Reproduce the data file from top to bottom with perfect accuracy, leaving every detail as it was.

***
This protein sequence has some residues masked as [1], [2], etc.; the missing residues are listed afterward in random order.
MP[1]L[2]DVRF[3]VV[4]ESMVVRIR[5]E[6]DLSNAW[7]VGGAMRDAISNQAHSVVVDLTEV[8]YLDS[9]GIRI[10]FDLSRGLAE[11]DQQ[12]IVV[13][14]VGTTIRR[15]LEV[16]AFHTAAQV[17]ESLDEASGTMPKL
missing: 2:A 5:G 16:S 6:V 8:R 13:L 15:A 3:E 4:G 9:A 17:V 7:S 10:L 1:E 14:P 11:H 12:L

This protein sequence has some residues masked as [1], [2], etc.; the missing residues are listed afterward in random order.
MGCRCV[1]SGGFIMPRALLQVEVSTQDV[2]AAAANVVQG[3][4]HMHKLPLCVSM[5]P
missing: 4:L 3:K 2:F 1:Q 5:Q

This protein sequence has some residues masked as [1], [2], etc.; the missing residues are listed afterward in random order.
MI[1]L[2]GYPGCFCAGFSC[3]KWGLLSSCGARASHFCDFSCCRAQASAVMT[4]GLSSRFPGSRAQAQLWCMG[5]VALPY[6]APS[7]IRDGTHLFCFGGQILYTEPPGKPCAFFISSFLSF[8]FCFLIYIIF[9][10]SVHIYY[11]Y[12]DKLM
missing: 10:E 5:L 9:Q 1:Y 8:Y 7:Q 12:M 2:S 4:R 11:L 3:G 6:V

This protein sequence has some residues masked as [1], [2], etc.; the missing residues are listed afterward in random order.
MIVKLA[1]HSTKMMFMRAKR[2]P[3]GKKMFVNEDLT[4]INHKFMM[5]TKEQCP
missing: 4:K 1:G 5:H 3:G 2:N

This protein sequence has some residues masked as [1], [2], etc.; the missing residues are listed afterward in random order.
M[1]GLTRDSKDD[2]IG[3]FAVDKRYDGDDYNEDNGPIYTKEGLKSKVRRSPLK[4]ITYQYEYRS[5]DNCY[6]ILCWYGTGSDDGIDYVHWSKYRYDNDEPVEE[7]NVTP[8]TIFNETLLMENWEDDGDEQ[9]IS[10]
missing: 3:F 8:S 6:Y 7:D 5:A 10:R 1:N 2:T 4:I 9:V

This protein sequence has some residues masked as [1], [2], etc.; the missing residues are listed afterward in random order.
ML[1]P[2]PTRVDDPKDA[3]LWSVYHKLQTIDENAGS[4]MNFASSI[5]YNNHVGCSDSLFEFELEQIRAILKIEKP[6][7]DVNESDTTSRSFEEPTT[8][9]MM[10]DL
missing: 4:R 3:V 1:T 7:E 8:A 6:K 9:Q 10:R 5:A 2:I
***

This protein sequence has some residues masked as [1], [2], etc.; the missing residues are listed afterward in random order.
MP[1]L[2]DVRF[3]VV[4]ESMVVRIR[5]E[6]DLSNAW[7]VGGAMRDAISNQAHSVVVDLTEV[8]YLDS[9]GIRI[10]FDLSRGLAE[11]DQQ[12]IVV[13][14]VGTTIRR[15]LEV[16]AFHTAAQV[17]ESLDEASGTMPKL
missing: 2:A 5:G 16:S 6:V 8:R 13:L 15:A 3:E 4:G 9:A 17:V 7:S 10:L 1:E 14:P 11:H 12:L

This protein sequence has some residues masked as [1], [2], etc.; the missing residues are listed afterward in random order.
MGCRCV[1]SGGFIMPRALLQVEVSTQDV[2]AAAANVVQG[3][4]HMHKLPLCVSM[5]P
missing: 4:L 3:K 2:F 1:Q 5:Q

This protein sequence has some residues masked as [1], [2], etc.; the missing residues are listed afterward in random order.
MI[1]L[2]GYPGCFCAGFSC[3]KWGLLSSCGARASHFCDFSCCRAQASAVMT[4]GLSSRFPGSRAQAQLWCMG[5]VALPY[6]APS[7]IRDGTHLFCFGGQILYTEPPGKPCAFFISSFLSF[8]FCFLIYIIF[9][10]SVHIYY[11]Y[12]DKLM
missing: 10:E 5:L 9:Q 1:Y 8:Y 7:Q 12:M 2:S 4:R 11:L 3:G 6:V

This protein sequence has some residues masked as [1], [2], etc.; the missing residues are listed afterward in random order.
MIVKLA[1]HSTKMMFMRAKR[2]P[3]GKKMFVNEDLT[4]INHKFMM[5]TKEQCP
missing: 4:K 1:G 5:H 3:G 2:N

This protein sequence has some residues masked as [1], [2], etc.; the missing residues are listed afterward in random order.
M[1]GLTRDSKDD[2]IG[3]FAVDKRYDGDDYNEDNGPIYTKEGLKSKVRRSPLK[4]ITYQYEYRS[5]DNCY[6]ILCWYGTGSDDGIDYVHWSKYRYDNDEPVEE[7]NVTP[8]TIFNETLLMENWEDDGDEQ[9]IS[10]
missing: 3:F 8:S 6:Y 7:D 5:A 10:R 1:N 2:T 4:I 9:V

This protein sequence has some residues masked as [1], [2], etc.; the missing residues are listed afterward in random order.
ML[1]P[2]PTRVDDPKDA[3]LWSVYHKLQTIDENAGS[4]MNFASSI[5]YNNHVGCSDSLFEFELEQIRAILKIEKP[6][7]DVNESDTTSRSFEEPTT[8][9]MM[10]DL
missing: 4:R 3:V 1:T 7:E 8:A 6:K 9:Q 10:R 5:A 2:I